The uses of the cash flow from operations either directly via dividend payments or indirectly via reduction of debt benefits the shareholder. Thus, cash flow from operations is similar to an annuity stream to the shareholder. This annuity stream’s only drawback is time. As time goes by, the annuity payment is impacted by inflation. The most recent historical inflationary rate is around 2%. Thus, discounting this annuity stream by at least 2% or slightly higher to account for the unknown is a reasonable discount to use in determining the net present value of this annuity stream.
The question is, what is the amount to use as the annuity stream. Here is the cash flow from operations over the last five years:
2016 $11.12
2017 $11.91
2018 $12.76
2019 $13.73
2020 $12.41 (Estimated due to no 4th Qrt Results at the time of this article)
The average over the last five years is $12.39. With a discount rate of 3.5%, this annuity stream is worth approximately $264.50. Again, it is assumed there is no growth in the annuity stream.
It is always wise to use the average over the last five to seven years and not the most recent amount. A common error for analytics is to use the most recent value and not the average. An average is more conservative than a recent value in a formula.
The remaining issue is to assign a weighted value to this result in the intrinsic value formula. From the two sections above, it was noted that book value is assigned a 10% weighted value due to its only impact is to act as a dampening factor in the overall results. Net assets at fair market value is given the greatest weight due to its role in determining a more accurate picture of the intrinsic value of the company. That is, intrinsic value is more accurate when there is greater reliance on the underlying asset values.
Traditional valuation principles give a lot of credence to cash flow streams as an indicator of value. The core issue with this is that it is assumed that cash flow will continue indefinitely. The longer out the window for reliance on cash flow, the greater the discount rate on cash flow to determine its net present value. Thus, physical value in the form of net assets at fair market value is more reliable than a future value discounted to today. Thus, cash flow from operations is given a weighted value of 20% in the intrinsic value formula.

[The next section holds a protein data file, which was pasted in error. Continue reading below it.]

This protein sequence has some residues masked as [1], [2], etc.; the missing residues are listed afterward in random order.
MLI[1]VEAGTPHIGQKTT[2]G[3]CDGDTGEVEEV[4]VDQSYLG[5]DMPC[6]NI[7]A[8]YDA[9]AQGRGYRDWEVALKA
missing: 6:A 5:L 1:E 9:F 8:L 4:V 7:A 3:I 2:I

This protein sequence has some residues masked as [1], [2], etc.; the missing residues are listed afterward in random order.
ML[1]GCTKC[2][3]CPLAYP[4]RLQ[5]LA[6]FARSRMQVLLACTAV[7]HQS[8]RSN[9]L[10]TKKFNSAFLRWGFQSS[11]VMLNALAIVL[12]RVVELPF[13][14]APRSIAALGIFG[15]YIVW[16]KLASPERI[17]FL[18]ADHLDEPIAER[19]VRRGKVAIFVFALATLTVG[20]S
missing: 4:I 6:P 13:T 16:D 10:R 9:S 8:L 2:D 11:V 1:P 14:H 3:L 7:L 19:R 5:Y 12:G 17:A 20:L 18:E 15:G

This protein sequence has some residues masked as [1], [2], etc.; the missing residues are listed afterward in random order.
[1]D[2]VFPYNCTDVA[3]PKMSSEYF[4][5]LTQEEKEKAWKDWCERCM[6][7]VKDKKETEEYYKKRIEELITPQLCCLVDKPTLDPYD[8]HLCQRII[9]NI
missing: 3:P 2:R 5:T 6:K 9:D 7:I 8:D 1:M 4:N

Dividend Yield
There is a theory in economics called the dividend yield theory. Basically, it states that with high quality investments, the return on the investment tends towards the mean or reasonable fixed level. The question here is what is reasonable? Well, let’s take a look at some current market indicators.
 A 10Year Treasury Note is currently yielding 1.2%.
 A Walmart Bond is currently yielding 2.33%.
 S&P 500 Average Dividend Yield is 1.75%
 Average Dividend Yield for the DOW Jones Industrial Average is 2.43%
With the above, it appears that a yield greater than 2.5% would be expected given the position the REIT is in based on market capitalization and its overall ranking within the top 2000 companies. For the purpose of this section, the author has determined that a yield of 3.33% is reasonable. The characteristics of Essex Property Trust meet the characteristics required with the dividend yield theory:
 Secure Dividends – over the last five years, Essex has paid a dividend; a REIT is required to pay dividends. It’s historical dividend payouts over the last five years are:

 2016 $6.40
 2017 $7.00
 2018 $7.44
 2019 $7.80
 2020 $8.31

 Generous Payouts – as stated in the cash flow section above, Essex’s dividend payouts are high and often exceed the net operating income per quarter.
 Stable Business Model – REITs qualify as a stable business model; housing is a required need for consumers. Revenue is recurring on a monthly basis. Expenses are predictable and easily estimated. In effect, it is easy for a REIT to stay on budget.
The formula for dividend yield is:
Thus, with an average dividend payout of $7.78 and a desired 3.33% yield, the required investment equals $234.